Livni: The world does not intend to ease sanctions on Iran

Chief Israeli negotiator says peace talks open door for Arab countries to cooperate with Israel against Iran.

By JPOST.COM STAFF
October 4, 2013 11:10
2 minute read.
Tzippi Livni

Tzippi Livni 311. (photo credit: Marc Israel Sellem)

 
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The international community does not intend to ease sanctions on Iran, but to utilize them to achieve an agreement on Tehran's nuclear issue, Justice Minister Tzipi Livni said Friday.

Livni told Israel Radio that Jerusalem has warned the international community against the "false charm" of Iran's new president, adding that the underlying threat of a nuclear Iran still posed a problem for the entire world, and not just Israel.

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According to Livni, the resumption of direct talks with the Palestinians has allowed for other countries, including Arab countries, to join in cooperation on the Israeli camp regarding the Iranian issue.

The chief Israeli negotiator stressed that she has been protecting Israeli security and national interests in negotiations with the Palestinians.

Meanwhile, Energy and Water Minister Silvan Shalom (Likud) warned that Iran was seeking to engage in nuclear talks with world powers to ease sanctions on Tehran.

"Iran only wants to open dialogue on its nuclear program because its economy is in a terrible state and [Tehran] wants to reduce economic pressures and ease sanctions," he said in a statement.

"Iran's goal to obtain nuclear weapons - for military purposes - has not changed," Shalom said.

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Shalom said that once Iran has an atomic bomb, Turkey, Egypt and Saudi Arabia would also want the bomb and the entire region would completely change.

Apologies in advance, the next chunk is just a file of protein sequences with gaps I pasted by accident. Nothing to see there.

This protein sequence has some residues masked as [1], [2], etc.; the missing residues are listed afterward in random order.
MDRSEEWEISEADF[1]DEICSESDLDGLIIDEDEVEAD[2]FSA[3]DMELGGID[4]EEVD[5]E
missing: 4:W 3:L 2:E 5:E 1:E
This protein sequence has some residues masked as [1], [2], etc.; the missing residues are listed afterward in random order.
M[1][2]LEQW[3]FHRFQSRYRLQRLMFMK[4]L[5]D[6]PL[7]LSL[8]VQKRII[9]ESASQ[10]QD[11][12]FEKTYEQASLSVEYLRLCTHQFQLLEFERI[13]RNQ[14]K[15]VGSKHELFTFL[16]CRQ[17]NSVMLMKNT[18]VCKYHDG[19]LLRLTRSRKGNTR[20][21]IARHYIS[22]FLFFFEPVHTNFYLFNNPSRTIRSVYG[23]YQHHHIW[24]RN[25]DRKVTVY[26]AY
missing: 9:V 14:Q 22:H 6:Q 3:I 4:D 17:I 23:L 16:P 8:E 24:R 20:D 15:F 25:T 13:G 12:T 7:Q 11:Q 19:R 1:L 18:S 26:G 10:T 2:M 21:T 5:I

Israel has been concerned that Iranian President Hassan Rouhani’s recent “charm offensive” has chipped away at Israel’s legitimacy for military action if Tehran crosses the red line Prime Minister Binyamin Netanyahu established at last year's UN General Assembly.

Netanyahu told the United Nations on Tuesday that Israel was prepared to resort to unilateral military action against Iran if it deems diplomacy a dead end.

The United States held out the possibility on Thursday of giving Iran some short-term sanctions relief in return for concrete steps to slow uranium enrichment and shed light on its nuclear program.

Under Secretary of State Wendy Sherman, the lead US negotiator with Iran, also urged lawmakers to hold off imposing additional sanctions against Iran before Oct. 15-16 when six major powers - Britain, China, France, Germany, Russia and the United States - will meet Iranian officials to negotiate over Tehran's nuclear program.

Reuters and Michael Wilner contributed to this report.

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